11/06/2015 - In an effort to help bridge what many feel is a gap between nutrition and food, more registered dietitian nutritionists are headed back to the kitchen — even culinary school — in hopes of starting a food blog, writing a cookbook or teaching healthy cooking classes in their communities. But few have carved out food and nutrition careers in the restaurant industry as unique as these two New York City-based dietitians. Take notes on how to forge a career in the fast-paced, high stakes restaurant business.
Research Your Opportunity
Marissa Lippert, MS, RD, long had a dream of running her own restaurant. A self-taught cook, she used her culinary prowess to design meal plans and recipes for her private practice clients and for magazines including Health, Real Simple and Bon Appetit. Lippert's approach to eating is "bringing balance and flavor to the table." Her private practice, Nourish, grew to include Nourish at Home Meal Service, providing nutrition-minded, in-home meal preparation for clients. Recognizing the struggle that many of her clients faced finding fast and healthy meal options, and armed with market research showing a true business opportunity, NOURISH Kitchen + Table was born: a seasonally-influenced and locally-inspired takeaway food shop and 16-seat café.
Designed to feel like a "culinary jewel box," food is front and center at NOURISH, displayed in bountiful bowls to showcase the beauty and freshness of dishes that just happen to be healthy. Menu offerings, posted daily on NOURISH's Facebook page, mimic the kinds of food that Lippert eats herself, and is built around wholesome ingredients, without harsh restrictions on calories, fat or other nutrients.
As owner, Lippert acts as creative director, working closely with her chefs to develop new dishes. For dietitians desiring to open their own place, Lippert has some advice. "Do lots of research around your customer base, food costs and profits, and always remember your brand at its core," she says. "And raise double what you think you need — it costs more money to get a restaurant business going than you could ever imagine."
Focus on Your End Goal
Realizing she wanted a career that combined food and health while an undergrad history major, Kristy Del Coro, MS, RD, completed her master's degree in nutrition and dietetic internship at NYU, including a stint at high-end farm-to-table restaurant Blue Hill Farm and working at a catering company as part of her program. With all this experience, Del Coro knew what she wanted to do; she just had to figure out how to get there.
While working as a clinical dietitian, Del Coro attended culinary school. A required externship for her culinary degree led her to Rouge Tomate, and her dream career became a reality. A Michelin-starred restaurant (soon to reopen in its new downtown Manhattan location), Rouge Tomate offers fine dining cuisine that emphasizes sustainability and health in equal measure with delicious taste, even pairing chefs with dietitians to execute that vision.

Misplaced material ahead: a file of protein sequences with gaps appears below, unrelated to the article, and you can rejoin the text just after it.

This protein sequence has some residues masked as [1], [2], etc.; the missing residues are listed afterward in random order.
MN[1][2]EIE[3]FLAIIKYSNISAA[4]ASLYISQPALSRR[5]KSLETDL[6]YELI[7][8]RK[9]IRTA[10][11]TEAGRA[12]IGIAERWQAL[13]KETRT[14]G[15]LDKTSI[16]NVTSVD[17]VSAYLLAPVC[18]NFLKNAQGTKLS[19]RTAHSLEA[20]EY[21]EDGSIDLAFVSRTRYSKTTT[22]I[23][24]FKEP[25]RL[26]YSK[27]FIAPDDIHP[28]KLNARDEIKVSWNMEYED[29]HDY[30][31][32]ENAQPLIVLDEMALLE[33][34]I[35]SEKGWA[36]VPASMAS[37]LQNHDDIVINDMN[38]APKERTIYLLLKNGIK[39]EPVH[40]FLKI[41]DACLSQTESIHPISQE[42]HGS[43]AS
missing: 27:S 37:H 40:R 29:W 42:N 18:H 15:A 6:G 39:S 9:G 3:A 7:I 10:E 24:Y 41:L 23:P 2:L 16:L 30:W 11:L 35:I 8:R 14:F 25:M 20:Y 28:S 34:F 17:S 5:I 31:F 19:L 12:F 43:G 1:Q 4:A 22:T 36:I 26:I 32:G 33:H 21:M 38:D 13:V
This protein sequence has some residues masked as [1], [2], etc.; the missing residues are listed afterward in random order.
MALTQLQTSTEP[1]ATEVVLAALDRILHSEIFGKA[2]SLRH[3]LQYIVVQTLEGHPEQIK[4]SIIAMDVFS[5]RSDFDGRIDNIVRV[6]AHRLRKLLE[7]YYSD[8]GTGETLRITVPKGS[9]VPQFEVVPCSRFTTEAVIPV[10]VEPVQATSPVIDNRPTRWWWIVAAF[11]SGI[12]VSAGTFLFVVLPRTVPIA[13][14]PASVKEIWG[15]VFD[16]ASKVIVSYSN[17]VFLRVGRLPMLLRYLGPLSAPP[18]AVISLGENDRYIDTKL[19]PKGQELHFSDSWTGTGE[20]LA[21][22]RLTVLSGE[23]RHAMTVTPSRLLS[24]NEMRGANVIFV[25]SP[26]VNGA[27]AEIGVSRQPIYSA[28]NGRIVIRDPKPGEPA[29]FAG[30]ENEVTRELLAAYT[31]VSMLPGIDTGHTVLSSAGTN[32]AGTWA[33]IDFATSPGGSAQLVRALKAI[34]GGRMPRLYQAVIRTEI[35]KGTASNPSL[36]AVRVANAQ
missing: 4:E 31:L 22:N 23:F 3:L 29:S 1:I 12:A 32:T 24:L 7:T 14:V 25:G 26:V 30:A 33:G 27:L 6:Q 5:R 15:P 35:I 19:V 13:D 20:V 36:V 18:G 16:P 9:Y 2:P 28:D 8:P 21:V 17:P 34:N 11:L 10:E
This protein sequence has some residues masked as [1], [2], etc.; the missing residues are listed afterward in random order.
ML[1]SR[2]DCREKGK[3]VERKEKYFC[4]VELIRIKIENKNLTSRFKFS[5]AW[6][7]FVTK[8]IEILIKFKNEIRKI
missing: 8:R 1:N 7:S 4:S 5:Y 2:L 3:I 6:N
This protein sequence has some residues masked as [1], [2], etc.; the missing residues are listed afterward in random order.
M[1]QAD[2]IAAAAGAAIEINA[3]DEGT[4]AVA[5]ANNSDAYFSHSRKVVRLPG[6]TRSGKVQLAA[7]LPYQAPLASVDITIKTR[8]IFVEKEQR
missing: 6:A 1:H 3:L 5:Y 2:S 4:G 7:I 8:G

As a senior culinary nutritionist at Rouge Tomate and its sister food consulting company, SPE (from the Latin phrase, Sanitas Per Escam or "health through food"), Del Coro ensures that specific nutrition guidelines are followed based on a charter validated by SPE's own scientific advisory board. This charter breaks down each menu course and provides specific nutrition requirements that incorporate global health recommendations and promote nutrient density. For example, a three-course lunch or four-course dinner is designed to ensure diners get at least 40% of the daily value for vitamins and minerals. Including more fruits and vegetables is a primary objective of SPE, so minimum amounts for each type of dish — from appetizer to dessert — are required. Healthy fats are emphasized over saturated fats. And, where possible, food synergies are used: For example, sodium is balanced with potassium-rich foods; and vitamin C food sources are paired with beans in vegetarian dishes to help boost iron absorption.
While Rouge Tomate's first location was open, Del Coro worked closely with the chefs, spending time planning the restaurant's frequently changing menus and worked in the kitchen during meal prep. She also trained front of house staff, providing details on menu items regarding potential allergy issues and special nutrition information to share with diners.
And, in her consultant role at SPE, Del Coro helps university food service programs, restaurants and hotel food operations incorporate SPE charter practices into their menus and earn SPE certification.
Del Coro's advice for dietitians interested in working with restaurants? "Culinary school gives you the insights and experience on how restaurant kitchens run. That made a difference for me when I started working with chefs," she says. "Take advantage of opportunities that are offered to you to gain restaurant and food experience. And keep in touch with colleagues and former co-workers, especially as a student. You never know when a volunteer or internship will lead to a job."
Reviewed September 2015